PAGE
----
These tornadoes that hit your community today, it was already daylight, it was already morning, people were awake, they were not in their beds. Is that right?

COPPINGER: That is correct.

We did night last night -- or the 27th, we had a number of tornadoes that touched down in our county that was devastating that did occur right after dark. And again we had fatalities as a result of that here. And so we are accustomed to that. The citizens here take it extremely serious when there's weather advisories that go out.

So, again, I think that because people do practice for this and train for this, our emergency responders and our citizens are aware of it. I think that as a result of that, today, we didn't sustain any fatalities to this point.

BLITZER: Mayor, thanks so much for updating us. Appreciate it very much.

COPPINGER: Thank you.

BLITZER: Jim Coppinger is the mayor of Hamilton County, Tennessee. That includes Chattanooga as well.

Good luck to all the folks out there. We will stay in close touch with you.

I want to go back to Rob Marciano. He's on the scene for us in the Chattanooga area.

Rob, you took some still photos, you and your crew, earlier in the day. And I want to show some of those photos to our viewers. Tell us what we're seeing. I don't know if you can see what we're putting on the air right now.

MARCIANO: No, I can't, but I saw it firsthand.

It just depends on the photo. Some of these homes are one- and two-story homes. Some of them are two and three-story homes with substantial garages and brick facades that have been built to withstand storms. And some of those homes have been torn up very, very badly.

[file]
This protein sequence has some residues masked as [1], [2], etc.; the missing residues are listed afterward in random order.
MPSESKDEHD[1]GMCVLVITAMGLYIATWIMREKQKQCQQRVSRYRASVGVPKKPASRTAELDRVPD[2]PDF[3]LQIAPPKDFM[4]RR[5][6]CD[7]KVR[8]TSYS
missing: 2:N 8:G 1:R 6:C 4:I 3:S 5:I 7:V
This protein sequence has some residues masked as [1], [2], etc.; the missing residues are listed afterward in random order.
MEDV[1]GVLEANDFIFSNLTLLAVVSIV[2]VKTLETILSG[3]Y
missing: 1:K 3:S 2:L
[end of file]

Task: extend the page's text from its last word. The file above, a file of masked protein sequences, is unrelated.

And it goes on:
So I would suspect -- just in the subdivision that we're in, and I can see across the lake to another neighborhood. And I went up and over this hill. They call it Snow Hill. And you can see as far as the eye could see more damage. So this was at least a mile-long. And it was in areas that are well-built.

How often do you see this in tornado zones? You know, a 12 by 4 right through a door. This is just part of a carport.

Now, Mr. Benting (ph) who lives here, again, he's 78-year-old Navy veteran, he will talk to us on camera, but right now he wanted to kind of gather his emotion and kin of take stock of the situation. His wife, God bless her, was out of work when the storm came, she wasn't in the house and he was down having a bite at Crystal's Hamburgers.

So, he's grateful he wasn't in the home because obviously it didn't fare well at all. He's been living there for 30 years. And folks who live in this community and probably across the lake have lived here for quite a while as well.

So, the buzz of chainsaw certainly has been prevalent, the scream of sirens and emergency vehicles has also been that way. That actually just in the last few minutes has somewhat calmed down, so maybe the urgency of getting the injured out, searching through homes, maybe that's beginning to ease up. We certainly got some comfort when you spoke to the mayor about what he anticipates as far as further injuries coming out of this area. But it is -- it is hard to imagine what this storm was like when it came through just three hours ago, Wolf.